An in-compressible viscous fluid flows down a flat slope of angle θ to the horizontal under the force of gravity, with g the acceleration due to gravity. What are the boundary conditions for the fluid at the point of contact with the slope and at the free surface?

What I know: $u=0$ at $y=0$ and $\frac{du}{dy}=0$ at y=d. Then $\vec {g}=[g sin(a),-gcos(a),0]$

Using orthogonal coordinates with the x-axis pointing down the slope and the y-axis perpendicular to the slope, find a solution to the Navier-Stokes equation for a flow of depth d down the slope under the assumptions that the flow is steady and uniform in the x-direction, including an expression for the pressure.

This is how i interpreted the question in a figure:

Flow down a Slope in two dimensions

A river descends by 100m over a distance of 100km. Given that the dynamic viscosity of water is approximately $$\mu=10^{−3}kgm^{−1}s^{−1}$$ estimate the predicted speed of the river using your own estimates for any other parameters involved.

Is it unrealistic? If so give possible reasons for the lack of realism.

What I know: is the Navier-Stokes Equation is... $$\dfrac{d\vec{v}}{d t}+ \vec{v} .\nabla \vec{v} = \vec{F} - \dfrac{1}{\rho} \nabla p + \nu \nabla^2 \vec{v}$$

Now I'm a bit unsure but I think due to the fluid being in-compressible we now have the equation: $$\dfrac{d\vec{v}}{d t}+ \vec{v} .\nabla \vec{v} = \vec{F} - \dfrac{1}{\rho} \nabla p$$

Really stuck from here, on this question don't really know how to approach it as I'm fairly new to fluid dynamics any help would be greatly appreciated.


1 Answer 1


You are conflating incompressible with inviscid. Here we have flow of an incompressible viscous fluid and the term $\nu \nabla^2 \mathbf{v}$ may not be neglected.

You are asked to find "a solution" under the assumptions that the flow is steady and uniform in the x-direction. This implies fully-developed unidirectional flow where the only non-vanishing component of velocity is $u$ (i.e., the component in the x-direction).

For an incompressible fluid, the equation of continuity gives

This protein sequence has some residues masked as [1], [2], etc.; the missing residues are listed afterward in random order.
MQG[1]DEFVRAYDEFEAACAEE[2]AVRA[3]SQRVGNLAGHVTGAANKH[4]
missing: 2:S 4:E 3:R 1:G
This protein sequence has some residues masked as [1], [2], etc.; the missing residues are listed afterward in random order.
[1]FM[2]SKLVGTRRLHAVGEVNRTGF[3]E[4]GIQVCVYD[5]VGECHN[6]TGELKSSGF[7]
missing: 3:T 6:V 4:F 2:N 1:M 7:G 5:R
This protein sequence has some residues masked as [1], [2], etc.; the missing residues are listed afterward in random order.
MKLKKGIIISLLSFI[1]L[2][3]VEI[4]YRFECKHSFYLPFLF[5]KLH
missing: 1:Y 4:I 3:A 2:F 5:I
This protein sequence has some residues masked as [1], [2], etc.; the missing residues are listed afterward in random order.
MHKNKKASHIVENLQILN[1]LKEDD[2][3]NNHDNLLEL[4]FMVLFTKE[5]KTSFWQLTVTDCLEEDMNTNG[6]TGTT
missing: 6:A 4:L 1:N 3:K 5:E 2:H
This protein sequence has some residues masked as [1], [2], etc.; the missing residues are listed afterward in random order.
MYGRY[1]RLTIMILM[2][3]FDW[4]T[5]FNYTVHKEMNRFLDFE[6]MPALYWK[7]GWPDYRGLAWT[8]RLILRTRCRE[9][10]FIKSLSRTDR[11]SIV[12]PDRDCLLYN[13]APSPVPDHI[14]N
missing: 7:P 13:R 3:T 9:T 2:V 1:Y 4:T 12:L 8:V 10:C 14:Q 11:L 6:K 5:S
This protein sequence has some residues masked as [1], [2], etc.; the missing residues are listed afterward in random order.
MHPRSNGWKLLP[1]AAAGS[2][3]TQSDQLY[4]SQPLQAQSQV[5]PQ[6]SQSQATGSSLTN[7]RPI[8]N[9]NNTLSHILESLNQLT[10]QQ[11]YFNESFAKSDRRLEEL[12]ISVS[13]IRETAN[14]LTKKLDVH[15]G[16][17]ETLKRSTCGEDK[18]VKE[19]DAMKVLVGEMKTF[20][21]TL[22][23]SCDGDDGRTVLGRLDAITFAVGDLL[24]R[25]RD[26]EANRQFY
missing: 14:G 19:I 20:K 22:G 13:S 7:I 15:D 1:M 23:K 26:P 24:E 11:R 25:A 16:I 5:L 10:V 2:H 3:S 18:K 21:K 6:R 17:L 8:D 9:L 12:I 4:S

$$\nabla \cdot \mathbf{v} = \frac{\partial u}{\partial x} = 0$$

Thus, $u$ is a function only of the y-coordinate and the Navier-Stokes equations reduce to

$$0 = -\frac{1}{\rho}\frac{\partial p}{\partial x} +g \sin \alpha + \nu \frac{d^2u}{dy^2}, \\0 = -\frac{1}{\rho}\frac{\partial p}{\partial y} -g \cos \alpha $$

Since the flow is gravity-driven, we can neglect the x-component of the pressure pressure gradient $\frac{\partial p}{\partial x}$ in the first equation and find $u$ by applying the two boundary conditions to the solution of the second-order differential equation

$$\nu \frac{d^2 u}{dy^2} = -g \sin \alpha$$

The second equation allows for solution of the pressure as a function of the y-coordinate.

See if you can finish now.

  • $\begingroup$ I got the answer after integrating twice: $u=-\frac{gy^2}{2v}sin(a)+Ay+B$, How would I go about calculating the speed with $\mu$ given? @RRL $\endgroup$
    – Reety
    Dec 24, 2018 at 5:21
  • $\begingroup$ @Reety: Correct. The boundary conditions you identified above are correct as well , so you can solve for A and B. We get $B = 0$ etc. $\endgroup$
    – RRL
    Dec 24, 2018 at 5:26
  • $\begingroup$ so the final answer is $u=\frac{g}{2v}sina(2dy-y^2)$? and is this realistic? $\endgroup$
    – Reety
    Dec 24, 2018 at 5:34
  • $\begingroup$ So you can set $y = d$ to get the maximum velocity at the surface. They want you to plug in values for the river and see if you get a realistic speed. They specified the viscosity $\mu$ so you need to get the kinematic viscosity $\nu = \mu/\rho$ by dividing by the density which is about $1 g/cm^3$ for water. They give you enough information to find the angle. They don't tell you the depth $d$ but you can use a number like $10 m$. $\endgroup$
    – RRL
    Dec 24, 2018 at 5:45
  • $\begingroup$ aah right okay, ill try and figure it out now. Thank you very much! $\endgroup$
    – Reety
    Dec 24, 2018 at 5:47

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